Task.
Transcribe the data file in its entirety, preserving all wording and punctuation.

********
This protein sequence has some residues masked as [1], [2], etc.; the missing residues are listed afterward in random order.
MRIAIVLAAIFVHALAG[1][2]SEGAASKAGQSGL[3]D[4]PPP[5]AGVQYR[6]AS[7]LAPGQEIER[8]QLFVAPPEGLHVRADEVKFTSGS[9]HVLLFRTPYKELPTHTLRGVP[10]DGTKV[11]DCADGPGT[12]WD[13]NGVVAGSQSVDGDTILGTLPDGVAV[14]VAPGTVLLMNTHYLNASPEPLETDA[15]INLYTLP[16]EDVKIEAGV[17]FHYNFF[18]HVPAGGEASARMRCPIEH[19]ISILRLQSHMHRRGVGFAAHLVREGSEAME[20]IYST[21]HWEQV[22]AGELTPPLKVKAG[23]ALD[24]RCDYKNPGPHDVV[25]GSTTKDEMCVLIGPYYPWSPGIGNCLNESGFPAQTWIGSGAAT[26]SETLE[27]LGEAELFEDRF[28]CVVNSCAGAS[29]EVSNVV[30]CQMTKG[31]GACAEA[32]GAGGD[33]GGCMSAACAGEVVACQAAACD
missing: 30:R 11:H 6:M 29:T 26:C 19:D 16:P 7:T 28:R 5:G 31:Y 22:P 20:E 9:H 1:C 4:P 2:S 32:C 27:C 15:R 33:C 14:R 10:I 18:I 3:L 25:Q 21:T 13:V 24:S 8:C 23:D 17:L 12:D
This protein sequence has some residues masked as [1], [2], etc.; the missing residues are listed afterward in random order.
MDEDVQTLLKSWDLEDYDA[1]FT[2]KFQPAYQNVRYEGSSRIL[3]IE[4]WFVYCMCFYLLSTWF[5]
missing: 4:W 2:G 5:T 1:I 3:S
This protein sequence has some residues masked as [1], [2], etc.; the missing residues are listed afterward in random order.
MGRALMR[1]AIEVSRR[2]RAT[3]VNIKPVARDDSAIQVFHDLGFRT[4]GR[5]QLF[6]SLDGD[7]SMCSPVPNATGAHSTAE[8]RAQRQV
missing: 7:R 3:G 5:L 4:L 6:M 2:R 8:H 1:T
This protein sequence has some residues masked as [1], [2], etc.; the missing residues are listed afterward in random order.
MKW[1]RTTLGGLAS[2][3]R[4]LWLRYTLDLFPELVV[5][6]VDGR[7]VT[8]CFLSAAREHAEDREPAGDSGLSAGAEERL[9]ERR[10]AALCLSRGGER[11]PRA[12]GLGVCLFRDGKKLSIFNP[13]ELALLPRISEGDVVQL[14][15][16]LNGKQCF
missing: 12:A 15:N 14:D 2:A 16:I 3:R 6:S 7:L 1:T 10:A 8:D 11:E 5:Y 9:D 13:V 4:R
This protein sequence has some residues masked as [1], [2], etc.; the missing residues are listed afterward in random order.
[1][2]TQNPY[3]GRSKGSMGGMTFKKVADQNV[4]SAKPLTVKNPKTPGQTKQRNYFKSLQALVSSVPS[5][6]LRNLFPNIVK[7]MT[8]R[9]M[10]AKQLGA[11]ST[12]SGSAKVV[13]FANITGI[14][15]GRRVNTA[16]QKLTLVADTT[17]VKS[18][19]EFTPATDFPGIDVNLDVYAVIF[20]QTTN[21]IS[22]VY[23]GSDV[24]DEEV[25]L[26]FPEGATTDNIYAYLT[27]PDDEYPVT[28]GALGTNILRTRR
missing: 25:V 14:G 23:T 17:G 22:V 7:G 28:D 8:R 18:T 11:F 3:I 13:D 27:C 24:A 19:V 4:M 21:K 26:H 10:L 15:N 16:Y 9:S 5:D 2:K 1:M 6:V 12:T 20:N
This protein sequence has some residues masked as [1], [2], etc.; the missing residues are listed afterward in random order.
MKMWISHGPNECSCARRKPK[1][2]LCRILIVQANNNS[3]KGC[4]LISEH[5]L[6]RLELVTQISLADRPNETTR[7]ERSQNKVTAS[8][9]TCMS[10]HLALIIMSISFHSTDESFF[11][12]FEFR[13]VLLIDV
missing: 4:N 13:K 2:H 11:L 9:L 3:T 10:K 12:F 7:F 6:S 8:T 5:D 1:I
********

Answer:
This protein sequence has some residues masked as [1], [2], etc.; the missing residues are listed afterward in random order.
MRIAIVLAAIFVHALAG[1][2]SEGAASKAGQSGL[3]D[4]PPP[5]AGVQYR[6]AS[7]LAPGQEIER[8]QLFVAPPEGLHVRADEVKFTSGS[9]HVLLFRTPYKELPTHTLRGVP[10]DGTKV[11]DCADGPGT[12]WD[13]NGVVAGSQSVDGDTILGTLPDGVAV[14]VAPGTVLLMNTHYLNASPEPLETDA[15]INLYTLP[16]EDVKIEAGV[17]FHYNFF[18]HVPAGGEASARMRCPIEH[19]ISILRLQSHMHRRGVGFAAHLVREGSEAME[20]IYST[21]HWEQV[22]AGELTPPLKVKAG[23]ALD[24]RCDYKNPGPHDVV[25]GSTTKDEMCVLIGPYYPWSPGIGNCLNESGFPAQTWIGSGAAT[26]SETLE[27]LGEAELFEDRF[28]CVVNSCAGAS[29]EVSNVV[30]CQMTKG[31]GACAEA[32]GAGGD[33]GGCMSAACAGEVVACQAAACD
missing: 30:R 11:H 6:M 29:T 26:C 19:D 16:P 7:T 28:R 5:G 31:Y 22:P 20:E 9:H 1:C 4:P 2:S 32:C 27:C 15:R 33:C 14:R 10:I 18:I 3:L 25:Q 21:T 13:V 24:S 8:C 23:D 17:L 12:D
This protein sequence has some residues masked as [1], [2], etc.; the missing residues are listed afterward in random order.
MDEDVQTLLKSWDLEDYDA[1]FT[2]KFQPAYQNVRYEGSSRIL[3]IE[4]WFVYCMCFYLLSTWF[5]
missing: 4:W 2:G 5:T 1:I 3:S
This protein sequence has some residues masked as [1], [2], etc.; the missing residues are listed afterward in random order.
MGRALMR[1]AIEVSRR[2]RAT[3]VNIKPVARDDSAIQVFHDLGFRT[4]GR[5]QLF[6]SLDGD[7]SMCSPVPNATGAHSTAE[8]RAQRQV
missing: 7:R 3:G 5:L 4:L 6:M 2:R 8:H 1:T
This protein sequence has some residues masked as [1], [2], etc.; the missing residues are listed afterward in random order.
MKW[1]RTTLGGLAS[2][3]R[4]LWLRYTLDLFPELVV[5][6]VDGR[7]VT[8]CFLSAAREHAEDREPAGDSGLSAGAEERL[9]ERR[10]AALCLSRGGER[11]PRA[12]GLGVCLFRDGKKLSIFNP[13]ELALLPRISEGDVVQL[14][15][16]LNGKQCF
missing: 12:A 15:N 14:D 2:A 16:I 3:R 6:S 7:L 1:T 10:A 8:D 11:E 5:Y 9:D 13:V 4:R
This protein sequence has some residues masked as [1], [2], etc.; the missing residues are listed afterward in random order.
[1][2]TQNPY[3]GRSKGSMGGMTFKKVADQNV[4]SAKPLTVKNPKTPGQTKQRNYFKSLQALVSSVPS[5][6]LRNLFPNIVK[7]MT[8]R[9]M[10]AKQLGA[11]ST[12]SGSAKVV[13]FANITGI[14][15]GRRVNTA[16]QKLTLVADTT[17]VKS[18][19]EFTPATDFPGIDVNLDVYAVIF[20]QTTN[21]IS[22]VY[23]GSDV[24]DEEV[25]L[26]FPEGATTDNIYAYLT[27]PDDEYPVT[28]GALGTNILRTRR
missing: 25:V 14:G 23:T 17:G 22:V 7:G 28:D 8:R 18:T 11:F 3:I 13:D 27:C 24:A 19:V 4:M 21:K 26:H 10:L 15:N 16:Y 9:S 5:D 2:K 1:M 6:V 12:T 20:N
This protein sequence has some residues masked as [1], [2], etc.; the missing residues are listed afterward in random order.
MKMWISHGPNECSCARRKPK[1][2]LCRILIVQANNNS[3]KGC[4]LISEH[5]L[6]RLELVTQISLADRPNETTR[7]ERSQNKVTAS[8][9]TCMS[10]HLALIIMSISFHSTDESFF[11][12]FEFR[13]VLLIDV
missing: 4:N 13:K 2:H 11:L 9:L 3:T 10:K 12:F 7:F 6:S 8:T 5:D 1:I